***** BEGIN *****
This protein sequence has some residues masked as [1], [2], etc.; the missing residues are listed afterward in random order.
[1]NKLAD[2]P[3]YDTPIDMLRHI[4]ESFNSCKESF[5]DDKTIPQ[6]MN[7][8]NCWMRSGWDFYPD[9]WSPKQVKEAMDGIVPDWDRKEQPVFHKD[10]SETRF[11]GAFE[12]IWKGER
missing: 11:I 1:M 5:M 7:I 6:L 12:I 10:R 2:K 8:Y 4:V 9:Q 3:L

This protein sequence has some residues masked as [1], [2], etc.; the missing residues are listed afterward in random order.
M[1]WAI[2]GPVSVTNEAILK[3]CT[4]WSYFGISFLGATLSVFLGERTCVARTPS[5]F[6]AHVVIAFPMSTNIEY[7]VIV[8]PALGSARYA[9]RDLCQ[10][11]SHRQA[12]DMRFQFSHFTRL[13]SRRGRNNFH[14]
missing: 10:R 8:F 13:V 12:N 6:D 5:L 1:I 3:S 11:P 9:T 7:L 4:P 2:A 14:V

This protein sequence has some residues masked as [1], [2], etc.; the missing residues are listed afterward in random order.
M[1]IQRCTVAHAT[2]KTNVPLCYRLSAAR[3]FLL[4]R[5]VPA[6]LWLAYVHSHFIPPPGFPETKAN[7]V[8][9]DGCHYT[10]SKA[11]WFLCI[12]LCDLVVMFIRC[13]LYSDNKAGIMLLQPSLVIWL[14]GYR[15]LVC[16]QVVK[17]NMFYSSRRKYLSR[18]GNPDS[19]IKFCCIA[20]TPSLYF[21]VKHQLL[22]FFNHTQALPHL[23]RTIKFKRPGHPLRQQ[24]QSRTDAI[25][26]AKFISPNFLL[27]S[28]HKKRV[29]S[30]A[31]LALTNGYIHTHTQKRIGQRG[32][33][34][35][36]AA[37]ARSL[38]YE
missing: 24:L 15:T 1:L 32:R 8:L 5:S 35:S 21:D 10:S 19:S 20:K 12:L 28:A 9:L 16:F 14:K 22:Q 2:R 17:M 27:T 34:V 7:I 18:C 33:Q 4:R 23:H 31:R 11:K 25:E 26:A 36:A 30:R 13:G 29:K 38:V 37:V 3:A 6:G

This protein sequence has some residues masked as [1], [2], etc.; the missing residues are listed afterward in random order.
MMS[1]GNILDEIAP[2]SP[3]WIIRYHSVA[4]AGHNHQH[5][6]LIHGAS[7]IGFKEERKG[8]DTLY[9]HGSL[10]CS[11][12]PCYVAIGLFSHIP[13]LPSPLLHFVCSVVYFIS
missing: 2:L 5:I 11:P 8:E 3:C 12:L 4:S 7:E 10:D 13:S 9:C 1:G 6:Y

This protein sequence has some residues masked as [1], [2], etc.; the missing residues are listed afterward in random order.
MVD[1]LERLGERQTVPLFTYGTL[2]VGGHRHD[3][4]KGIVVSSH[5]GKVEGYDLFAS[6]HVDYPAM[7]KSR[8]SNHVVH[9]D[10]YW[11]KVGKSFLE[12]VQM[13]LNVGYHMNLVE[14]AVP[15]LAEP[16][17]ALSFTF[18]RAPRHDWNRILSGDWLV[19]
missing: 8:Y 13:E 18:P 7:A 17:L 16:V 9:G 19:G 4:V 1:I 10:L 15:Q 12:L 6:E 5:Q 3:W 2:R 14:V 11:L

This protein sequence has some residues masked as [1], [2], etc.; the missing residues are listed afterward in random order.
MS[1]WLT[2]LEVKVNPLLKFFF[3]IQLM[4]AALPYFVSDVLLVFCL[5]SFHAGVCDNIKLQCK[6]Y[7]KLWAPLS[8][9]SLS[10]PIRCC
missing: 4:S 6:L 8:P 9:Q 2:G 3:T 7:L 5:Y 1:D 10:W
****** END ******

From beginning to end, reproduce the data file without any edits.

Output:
This protein sequence has some residues masked as [1], [2], etc.; the missing residues are listed afterward in random order.
[1]NKLAD[2]P[3]YDTPIDMLRHI[4]ESFNSCKESF[5]DDKTIPQ[6]MN[7][8]NCWMRSGWDFYPD[9]WSPKQVKEAMDGIVPDWDRKEQPVFHKD[10]SETRF[11]GAFE[12]IWKGER
missing: 11:I 1:M 5:M 7:I 6:L 12:I 10:R 2:K 8:Y 4:V 9:Q 3:L

This protein sequence has some residues masked as [1], [2], etc.; the missing residues are listed afterward in random order.
M[1]WAI[2]GPVSVTNEAILK[3]CT[4]WSYFGISFLGATLSVFLGERTCVARTPS[5]F[6]AHVVIAFPMSTNIEY[7]VIV[8]PALGSARYA[9]RDLCQ[10][11]SHRQA[12]DMRFQFSHFTRL[13]SRRGRNNFH[14]
missing: 10:R 8:F 13:V 12:N 6:D 5:L 1:I 3:S 11:P 9:T 7:L 4:P 2:A 14:V

This protein sequence has some residues masked as [1], [2], etc.; the missing residues are listed afterward in random order.
M[1]IQRCTVAHAT[2]KTNVPLCYRLSAAR[3]FLL[4]R[5]VPA[6]LWLAYVHSHFIPPPGFPETKAN[7]V[8][9]DGCHYT[10]SKA[11]WFLCI[12]LCDLVVMFIRC[13]LYSDNKAGIMLLQPSLVIWL[14]GYR[15]LVC[16]QVVK[17]NMFYSSRRKYLSR[18]GNPDS[19]IKFCCIA[20]TPSLYF[21]VKHQLL[22]FFNHTQALPHL[23]RTIKFKRPGHPLRQQ[24]QSRTDAI[25][26]AKFISPNFLL[27]S[28]HKKRV[29]S[30]A[31]LALTNGYIHTHTQKRIGQRG[32][33][34][35][36]AA[37]ARSL[38]YE
missing: 24:L 15:T 1:L 32:R 8:L 5:S 35:S 21:D 10:S 19:S 20:K 12:L 28:A 9:L 16:F 14:K 22:Q 2:R 17:M 27:T 34:V 7:I 18:C 33:Q 4:R 23:H 31:R 11:K 25:E 26:A 36:A 30:R 13:G 29:K 38:V 37:V 3:A 6:G

This protein sequence has some residues masked as [1], [2], etc.; the missing residues are listed afterward in random order.
MMS[1]GNILDEIAP[2]SP[3]WIIRYHSVA[4]AGHNHQH[5][6]LIHGAS[7]IGFKEERKG[8]DTLY[9]HGSL[10]CS[11][12]PCYVAIGLFSHIP[13]LPSPLLHFVCSVVYFIS
missing: 2:L 5:I 11:P 8:E 3:C 12:L 4:S 7:E 10:D 13:S 9:C 1:G 6:Y

This protein sequence has some residues masked as [1], [2], etc.; the missing residues are listed afterward in random order.
MVD[1]LERLGERQTVPLFTYGTL[2]VGGHRHD[3][4]KGIVVSSH[5]GKVEGYDLFAS[6]HVDYPAM[7]KSR[8]SNHVVH[9]D[10]YW[11]KVGKSFLE[12]VQM[13]LNVGYHMNLVE[14]AVP[15]LAEP[16][17]ALSFTF[18]RAPRHDWNRILSGDWLV[19]
missing: 8:Y 13:E 18:P 7:A 17:L 16:V 9:G 19:G 4:V 1:I 10:L 15:Q 12:L 6:E 5:Q 3:W 2:R 14:V 11:L

This protein sequence has some residues masked as [1], [2], etc.; the missing residues are listed afterward in random order.
MS[1]WLT[2]LEVKVNPLLKFFF[3]IQLM[4]AALPYFVSDVLLVFCL[5]SFHAGVCDNIKLQCK[6]Y[7]KLWAPLS[8][9]SLS[10]PIRCC
missing: 4:S 6:L 8:P 9:Q 2:G 3:T 7:L 5:Y 1:D 10:W